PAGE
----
“You know, we just hired a man from Mississippi. He has a pony tail and he’s a misogynist.”
“A what?” I asked.
“He hates women. You should hear some of the things he says.”
“Like what does he say?” I asked.
Bonita gave me a disapproving smile. She was in her late 40s with bags under her eyes and dyed black hair. She wore low-cut tops and jeans that exposed her beer belly. I was just a curious kid without much knowledge of relationships.
“He thinks men are better than women,” Bonita said. He has an ego.”
“Find a nice girl Andy and treat her right.”
“I’m workin on it,” I said.
I left her to clean a golf cart caked in mud and reeking of BO. There were unused golf tees in there, bubble gum wrappers, chewing tobacco, and beer cans stuffed in the cubby holes.
The river was rising near my neighborhood and people were sandbagging. The next-door-neighbor was worried because water kept squirting out of her lawn. Her house was built on a concrete foundation that was shifting towards the river. Soon, parts of the neighborhood were evacuated. The flood was moving so fast that it piled up in the center. It was brown with white caps. Uprooted trees charged downstream like battering rams. I was excited by disaster and I didn’t think about the consequences of losing my home.
Back at the golf course…
Diehard players were dispersing. I think it was the ice storm. And I overheard the head pro talking.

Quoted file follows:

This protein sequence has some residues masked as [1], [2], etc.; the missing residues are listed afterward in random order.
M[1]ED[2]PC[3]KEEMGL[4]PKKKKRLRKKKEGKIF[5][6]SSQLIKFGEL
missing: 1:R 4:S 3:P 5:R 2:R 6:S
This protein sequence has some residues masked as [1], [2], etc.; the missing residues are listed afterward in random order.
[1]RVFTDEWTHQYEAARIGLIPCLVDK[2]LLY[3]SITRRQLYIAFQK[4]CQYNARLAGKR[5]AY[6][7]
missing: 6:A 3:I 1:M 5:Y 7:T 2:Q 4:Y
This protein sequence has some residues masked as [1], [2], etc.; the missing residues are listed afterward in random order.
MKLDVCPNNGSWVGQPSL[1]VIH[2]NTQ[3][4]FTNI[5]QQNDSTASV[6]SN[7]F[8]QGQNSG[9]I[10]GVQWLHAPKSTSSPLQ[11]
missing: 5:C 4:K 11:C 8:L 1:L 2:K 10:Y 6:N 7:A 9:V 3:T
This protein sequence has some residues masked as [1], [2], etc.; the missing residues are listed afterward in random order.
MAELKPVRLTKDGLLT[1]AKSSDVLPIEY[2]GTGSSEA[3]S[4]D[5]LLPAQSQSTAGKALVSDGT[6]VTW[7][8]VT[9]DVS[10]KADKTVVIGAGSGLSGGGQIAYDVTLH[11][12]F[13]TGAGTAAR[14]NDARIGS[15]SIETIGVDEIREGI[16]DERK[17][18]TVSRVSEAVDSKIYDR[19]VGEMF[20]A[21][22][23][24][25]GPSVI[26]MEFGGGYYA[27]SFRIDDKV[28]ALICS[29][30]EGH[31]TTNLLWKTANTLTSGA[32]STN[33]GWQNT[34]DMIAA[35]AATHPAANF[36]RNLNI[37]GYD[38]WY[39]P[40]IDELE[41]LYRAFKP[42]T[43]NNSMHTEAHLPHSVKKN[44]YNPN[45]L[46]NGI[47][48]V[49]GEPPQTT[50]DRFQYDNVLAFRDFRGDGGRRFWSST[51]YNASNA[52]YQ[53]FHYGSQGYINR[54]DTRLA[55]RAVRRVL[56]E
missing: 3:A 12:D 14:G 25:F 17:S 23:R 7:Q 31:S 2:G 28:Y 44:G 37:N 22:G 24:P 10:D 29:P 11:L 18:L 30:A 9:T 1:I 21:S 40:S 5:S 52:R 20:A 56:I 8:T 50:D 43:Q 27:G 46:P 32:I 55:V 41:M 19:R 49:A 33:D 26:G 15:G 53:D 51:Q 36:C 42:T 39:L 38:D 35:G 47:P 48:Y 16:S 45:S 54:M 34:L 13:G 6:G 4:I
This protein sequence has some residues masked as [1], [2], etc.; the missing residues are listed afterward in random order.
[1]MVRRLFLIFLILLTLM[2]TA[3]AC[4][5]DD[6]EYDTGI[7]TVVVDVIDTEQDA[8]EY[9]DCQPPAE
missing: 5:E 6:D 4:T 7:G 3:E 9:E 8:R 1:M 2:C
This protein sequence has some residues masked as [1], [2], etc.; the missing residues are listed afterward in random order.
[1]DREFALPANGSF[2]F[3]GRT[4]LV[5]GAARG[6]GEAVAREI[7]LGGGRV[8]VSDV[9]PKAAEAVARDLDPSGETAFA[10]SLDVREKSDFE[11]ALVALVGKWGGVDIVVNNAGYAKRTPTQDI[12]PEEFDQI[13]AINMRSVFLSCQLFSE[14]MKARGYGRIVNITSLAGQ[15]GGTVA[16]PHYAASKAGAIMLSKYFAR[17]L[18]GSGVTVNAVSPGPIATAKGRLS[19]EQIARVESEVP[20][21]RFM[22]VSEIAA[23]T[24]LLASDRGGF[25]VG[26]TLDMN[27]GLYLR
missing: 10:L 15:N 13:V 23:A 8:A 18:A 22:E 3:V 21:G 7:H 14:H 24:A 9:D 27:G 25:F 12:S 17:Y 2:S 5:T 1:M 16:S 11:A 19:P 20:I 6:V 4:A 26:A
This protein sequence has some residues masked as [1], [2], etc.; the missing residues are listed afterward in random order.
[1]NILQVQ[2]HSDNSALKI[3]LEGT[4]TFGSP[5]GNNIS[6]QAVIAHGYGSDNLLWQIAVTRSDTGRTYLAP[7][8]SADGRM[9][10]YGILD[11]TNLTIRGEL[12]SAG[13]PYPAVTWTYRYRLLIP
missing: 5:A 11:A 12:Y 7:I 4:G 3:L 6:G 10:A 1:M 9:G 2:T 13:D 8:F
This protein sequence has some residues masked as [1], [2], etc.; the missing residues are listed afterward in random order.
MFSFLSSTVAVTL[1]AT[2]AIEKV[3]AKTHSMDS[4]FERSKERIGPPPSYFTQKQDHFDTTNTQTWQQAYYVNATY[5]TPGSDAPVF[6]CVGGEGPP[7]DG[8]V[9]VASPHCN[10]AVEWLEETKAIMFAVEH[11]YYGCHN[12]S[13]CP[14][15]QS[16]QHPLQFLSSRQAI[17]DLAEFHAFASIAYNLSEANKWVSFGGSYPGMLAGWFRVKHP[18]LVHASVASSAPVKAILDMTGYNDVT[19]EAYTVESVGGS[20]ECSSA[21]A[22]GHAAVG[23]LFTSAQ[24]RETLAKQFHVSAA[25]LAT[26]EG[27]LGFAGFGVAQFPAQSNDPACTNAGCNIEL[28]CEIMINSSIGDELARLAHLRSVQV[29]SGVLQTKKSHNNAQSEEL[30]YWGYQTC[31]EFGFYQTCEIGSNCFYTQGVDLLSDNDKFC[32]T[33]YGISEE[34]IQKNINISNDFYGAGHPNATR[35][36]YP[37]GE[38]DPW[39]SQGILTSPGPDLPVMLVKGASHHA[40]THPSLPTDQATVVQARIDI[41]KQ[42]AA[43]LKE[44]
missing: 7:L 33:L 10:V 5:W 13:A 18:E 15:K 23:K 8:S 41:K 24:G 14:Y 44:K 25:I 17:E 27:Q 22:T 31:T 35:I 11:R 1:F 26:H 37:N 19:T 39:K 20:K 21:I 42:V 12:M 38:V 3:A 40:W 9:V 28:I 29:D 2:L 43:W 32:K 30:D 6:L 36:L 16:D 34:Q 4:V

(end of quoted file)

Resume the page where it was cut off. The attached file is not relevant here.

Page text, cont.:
“The course sits on an old river bed. When the flood shifts just this much, we could be underwater.”
The next day, it happened. A river-current plowed through the forest and washed across fairways 4, 5, and 7. It was 4 feet deep in some places and the boss had us out there in an aluminum boat with an outboard motor collecting flagsticks and anything else we could. It was dangerous, but I loved it.
I was in the boat with Greg and Dave. “This beats being at home any day,” Greg said.
“Same here—my wife is on my case,” Dave complained. “She just wants to smoke and drink and she doesn’t watch the boys. They’re in middle school now and they’ll have a girl pregnant before they get to the 9th grade. I’m still trying to teach ’em different, but they’re like me when I was their age. I thought with my little head and married the wrong woman. Keep that in mind, Andy. Your little head will get you into trouble.”
“Thanks Dave,” I said.
Greg corrected me. “No really, you have to be careful out there. Women are not to be trusted. You’re free now, but just wait. In 5 years, you could be married.”
“Really guys… women can’t be that bad.”
They raised their eyebrows and looked at each other. “He’ll find out.”